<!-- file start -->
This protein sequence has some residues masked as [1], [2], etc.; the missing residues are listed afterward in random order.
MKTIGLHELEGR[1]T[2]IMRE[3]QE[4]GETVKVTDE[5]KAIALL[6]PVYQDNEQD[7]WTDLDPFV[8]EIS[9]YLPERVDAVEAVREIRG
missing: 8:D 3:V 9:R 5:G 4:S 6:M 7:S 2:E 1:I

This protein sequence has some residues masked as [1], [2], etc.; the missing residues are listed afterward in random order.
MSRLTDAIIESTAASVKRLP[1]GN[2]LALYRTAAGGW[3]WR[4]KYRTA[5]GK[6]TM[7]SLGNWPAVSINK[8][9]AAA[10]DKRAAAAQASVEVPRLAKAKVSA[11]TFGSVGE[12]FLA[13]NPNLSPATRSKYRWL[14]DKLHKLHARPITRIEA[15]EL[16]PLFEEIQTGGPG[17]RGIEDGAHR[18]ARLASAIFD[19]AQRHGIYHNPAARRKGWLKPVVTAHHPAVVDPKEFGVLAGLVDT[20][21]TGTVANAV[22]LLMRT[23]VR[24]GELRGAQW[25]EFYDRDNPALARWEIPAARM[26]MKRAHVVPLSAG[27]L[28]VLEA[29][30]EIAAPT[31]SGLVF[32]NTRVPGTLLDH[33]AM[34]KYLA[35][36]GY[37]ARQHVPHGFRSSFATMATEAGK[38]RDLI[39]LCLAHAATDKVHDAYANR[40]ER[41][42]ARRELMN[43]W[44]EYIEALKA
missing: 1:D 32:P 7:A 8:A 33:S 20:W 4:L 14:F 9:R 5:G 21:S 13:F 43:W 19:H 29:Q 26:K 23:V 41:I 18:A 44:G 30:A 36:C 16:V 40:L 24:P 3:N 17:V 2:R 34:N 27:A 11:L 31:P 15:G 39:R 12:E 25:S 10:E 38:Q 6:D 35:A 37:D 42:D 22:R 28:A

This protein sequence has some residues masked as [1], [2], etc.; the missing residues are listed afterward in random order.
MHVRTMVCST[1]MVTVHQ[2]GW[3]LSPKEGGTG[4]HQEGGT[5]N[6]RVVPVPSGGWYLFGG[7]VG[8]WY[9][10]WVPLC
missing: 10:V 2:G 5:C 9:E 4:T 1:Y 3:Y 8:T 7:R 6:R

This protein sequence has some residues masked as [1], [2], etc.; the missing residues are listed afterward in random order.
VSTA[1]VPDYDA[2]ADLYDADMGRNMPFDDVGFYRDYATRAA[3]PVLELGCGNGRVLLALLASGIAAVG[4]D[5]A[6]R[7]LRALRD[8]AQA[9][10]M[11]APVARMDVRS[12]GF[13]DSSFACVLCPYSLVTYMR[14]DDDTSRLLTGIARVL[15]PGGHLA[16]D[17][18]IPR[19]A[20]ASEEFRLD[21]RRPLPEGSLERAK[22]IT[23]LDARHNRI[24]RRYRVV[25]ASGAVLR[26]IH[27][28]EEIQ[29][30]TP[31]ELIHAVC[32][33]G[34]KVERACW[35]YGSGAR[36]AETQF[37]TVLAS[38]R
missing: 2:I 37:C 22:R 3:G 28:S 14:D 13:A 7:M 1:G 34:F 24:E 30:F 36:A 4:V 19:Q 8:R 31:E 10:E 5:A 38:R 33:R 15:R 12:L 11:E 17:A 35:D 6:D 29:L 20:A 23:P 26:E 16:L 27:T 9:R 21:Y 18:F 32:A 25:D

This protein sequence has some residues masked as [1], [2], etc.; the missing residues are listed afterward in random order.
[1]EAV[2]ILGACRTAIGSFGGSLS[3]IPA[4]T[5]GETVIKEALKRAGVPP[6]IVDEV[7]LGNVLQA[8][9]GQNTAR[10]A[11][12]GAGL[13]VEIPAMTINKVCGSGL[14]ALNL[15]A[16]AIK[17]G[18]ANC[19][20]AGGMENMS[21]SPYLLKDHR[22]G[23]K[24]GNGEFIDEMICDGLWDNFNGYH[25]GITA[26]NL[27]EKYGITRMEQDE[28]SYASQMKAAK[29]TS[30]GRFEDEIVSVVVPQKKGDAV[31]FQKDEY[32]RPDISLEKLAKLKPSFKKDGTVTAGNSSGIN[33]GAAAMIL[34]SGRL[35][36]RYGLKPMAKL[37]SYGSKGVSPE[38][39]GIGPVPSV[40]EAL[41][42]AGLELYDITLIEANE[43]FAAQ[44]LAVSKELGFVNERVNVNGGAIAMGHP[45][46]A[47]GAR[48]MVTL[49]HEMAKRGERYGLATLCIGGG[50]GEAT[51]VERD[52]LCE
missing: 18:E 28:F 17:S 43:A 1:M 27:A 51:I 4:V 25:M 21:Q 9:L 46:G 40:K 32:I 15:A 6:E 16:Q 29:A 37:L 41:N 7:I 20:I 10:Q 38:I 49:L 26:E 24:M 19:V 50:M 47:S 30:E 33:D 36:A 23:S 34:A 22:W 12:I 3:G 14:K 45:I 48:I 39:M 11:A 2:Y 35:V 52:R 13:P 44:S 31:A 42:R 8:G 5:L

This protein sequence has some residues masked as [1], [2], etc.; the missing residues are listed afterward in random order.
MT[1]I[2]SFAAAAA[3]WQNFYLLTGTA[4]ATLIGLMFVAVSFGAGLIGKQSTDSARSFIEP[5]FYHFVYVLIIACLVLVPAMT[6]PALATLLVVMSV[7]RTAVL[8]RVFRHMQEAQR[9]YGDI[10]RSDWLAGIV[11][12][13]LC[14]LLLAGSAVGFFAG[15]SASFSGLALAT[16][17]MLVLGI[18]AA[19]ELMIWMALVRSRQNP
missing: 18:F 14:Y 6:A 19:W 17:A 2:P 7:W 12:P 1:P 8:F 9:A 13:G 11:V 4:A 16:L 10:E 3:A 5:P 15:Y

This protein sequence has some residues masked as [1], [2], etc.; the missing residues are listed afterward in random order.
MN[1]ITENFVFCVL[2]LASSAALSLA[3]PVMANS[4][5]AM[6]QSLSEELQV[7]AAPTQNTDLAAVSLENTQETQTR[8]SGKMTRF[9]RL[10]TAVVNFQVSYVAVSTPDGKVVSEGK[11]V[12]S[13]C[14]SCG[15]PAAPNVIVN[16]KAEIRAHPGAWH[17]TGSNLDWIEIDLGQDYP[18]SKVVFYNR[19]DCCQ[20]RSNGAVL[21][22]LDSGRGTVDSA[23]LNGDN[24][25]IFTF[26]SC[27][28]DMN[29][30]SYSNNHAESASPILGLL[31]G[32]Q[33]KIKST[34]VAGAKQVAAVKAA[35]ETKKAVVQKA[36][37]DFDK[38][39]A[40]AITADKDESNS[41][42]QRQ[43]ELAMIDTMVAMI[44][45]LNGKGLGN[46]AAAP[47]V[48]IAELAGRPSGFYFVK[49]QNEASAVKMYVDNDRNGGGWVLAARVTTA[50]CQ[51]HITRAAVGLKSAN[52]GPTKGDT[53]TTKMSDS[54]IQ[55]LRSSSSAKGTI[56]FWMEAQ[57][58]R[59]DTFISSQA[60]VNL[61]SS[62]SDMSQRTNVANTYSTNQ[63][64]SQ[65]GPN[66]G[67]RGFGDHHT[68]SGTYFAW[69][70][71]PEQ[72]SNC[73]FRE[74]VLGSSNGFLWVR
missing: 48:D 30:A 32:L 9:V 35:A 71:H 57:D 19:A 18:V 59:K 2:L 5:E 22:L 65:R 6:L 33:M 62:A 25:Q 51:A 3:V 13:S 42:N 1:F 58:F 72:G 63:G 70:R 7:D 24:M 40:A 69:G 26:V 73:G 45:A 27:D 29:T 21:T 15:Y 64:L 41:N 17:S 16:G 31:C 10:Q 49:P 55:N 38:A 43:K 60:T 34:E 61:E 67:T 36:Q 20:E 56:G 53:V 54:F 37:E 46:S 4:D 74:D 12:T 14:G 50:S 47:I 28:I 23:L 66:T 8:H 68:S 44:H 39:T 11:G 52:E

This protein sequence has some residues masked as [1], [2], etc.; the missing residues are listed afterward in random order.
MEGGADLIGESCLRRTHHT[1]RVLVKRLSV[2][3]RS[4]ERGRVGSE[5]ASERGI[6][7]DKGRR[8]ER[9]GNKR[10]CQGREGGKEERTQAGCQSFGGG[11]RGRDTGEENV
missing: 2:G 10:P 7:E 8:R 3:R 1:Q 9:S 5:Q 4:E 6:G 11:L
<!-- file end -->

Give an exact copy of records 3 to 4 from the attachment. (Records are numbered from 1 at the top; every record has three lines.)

This protein sequence has some residues masked as [1], [2], etc.; the missing residues are listed afterward in random order.
MHVRTMVCST[1]MVTVHQ[2]GW[3]LSPKEGGTG[4]HQEGGT[5]N[6]RVVPVPSGGWYLFGG[7]VG[8]WY[9][10]WVPLC
missing: 10:V 2:G 5:C 9:E 4:T 1:Y 3:Y 8:T 7:R 6:R

This protein sequence has some residues masked as [1], [2], etc.; the missing residues are listed afterward in random order.
VSTA[1]VPDYDA[2]ADLYDADMGRNMPFDDVGFYRDYATRAA[3]PVLELGCGNGRVLLALLASGIAAVG[4]D[5]A[6]R[7]LRALRD[8]AQA[9][10]M[11]APVARMDVRS[12]GF[13]DSSFACVLCPYSLVTYMR[14]DDDTSRLLTGIARVL[15]PGGHLA[16]D[17][18]IPR[19]A[20]ASEEFRLD[21]RRPLPEGSLERAK[22]IT[23]LDARHNRI[24]RRYRVV[25]ASGAVLR[26]IH[27][28]EEIQ[29][30]TP[31]ELIHAVC[32][33]G[34]KVERACW[35]YGSGAR[36]AETQF[37]TVLAS[38]R
missing: 2:I 37:C 22:R 3:G 28:S 14:D 13:A 7:M 1:G 34:F 24:E 30:F 36:A 4:V 19:Q 8:R 31:E 10:E 5:A 38:R 33:R 15:R 12:L 11:E 17:A 35:D 6:D 29:L 20:A 23:P 26:E 16:L 27:T 9:R 21:Y 18:F 32:A 25:D